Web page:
PONTIAC, Ill. (WMBD) — Whether it’s encouraging a conversation around conservation or working to reintroduce alligator snapping turtles, this Pontiac high school teacher goes beyond classroom basics.
“Where there were zero, now there are 650 [snapping turtles],” said Pontiac High School Science teacher, Paul Ritter. “We’ve done that for a little over nine years now. We have worked with the department of natural resources to raise and reintroduce a species of reptile, the alligator snapping turtle, back into its native home range.”
Paul Ritter’s been educating students for almost three decades. He’s helped to create the Prescription Pill and Drug Disposal Program. It all started as a way to raise awareness and reduce the number of pharmaceuticals in the water supply.
“It’s hard to believe a student project out of a classroom in corn town the USA is responsible for not only a national model for pharmaceutical disposal but a global model,” said Ritter. “We’ve done a little over 7.5 million pounds of pharmaceuticals [recovered] in the last ten years.”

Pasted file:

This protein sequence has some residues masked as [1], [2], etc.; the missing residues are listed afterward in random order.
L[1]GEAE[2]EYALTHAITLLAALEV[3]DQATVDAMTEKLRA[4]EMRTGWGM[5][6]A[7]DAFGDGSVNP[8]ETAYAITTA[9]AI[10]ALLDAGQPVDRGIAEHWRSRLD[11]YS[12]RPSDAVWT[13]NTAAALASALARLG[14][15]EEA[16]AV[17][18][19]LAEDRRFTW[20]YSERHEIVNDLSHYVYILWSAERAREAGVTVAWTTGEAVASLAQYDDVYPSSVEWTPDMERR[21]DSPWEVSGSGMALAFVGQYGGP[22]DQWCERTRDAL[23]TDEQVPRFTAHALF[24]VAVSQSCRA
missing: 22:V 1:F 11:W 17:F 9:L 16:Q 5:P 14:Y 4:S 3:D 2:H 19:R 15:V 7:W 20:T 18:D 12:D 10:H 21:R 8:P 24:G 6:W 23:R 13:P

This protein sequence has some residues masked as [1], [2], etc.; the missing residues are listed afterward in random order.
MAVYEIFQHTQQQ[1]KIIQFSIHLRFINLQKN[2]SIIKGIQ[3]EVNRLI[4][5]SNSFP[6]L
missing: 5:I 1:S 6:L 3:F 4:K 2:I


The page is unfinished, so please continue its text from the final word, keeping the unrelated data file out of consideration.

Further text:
Ritter also encourages his students to lobby for change at the state level. Pontiac high schoolers led the charge by creating Operation Endangered Species to protect 30% of the world’s land and water by 2030.
“Kids don’t know the meaning of no,” said Ritter. “They won’t take no for an answer and so, as a result of that, they get a lot of things done that other people just struggle with. To think about Illinois being a leader in the conservation of 30% of land and water by 2030… when other states have not been able to do that… is transformative as a country.”
Pontiac’s principal said Ritter’s dedication to the school and students puts the city in the spotlight.
“We want to do great things here so they do find out about us,” said Principal Eric Bohm. “I think that what [Paul] has done and what our kids have done, under [Paul’s] leadership they have put us on the map and it’s something that we need to be very proud of.”
Ritter said he’s proud to show kids there’s a science path in everyday life and not just in a lab.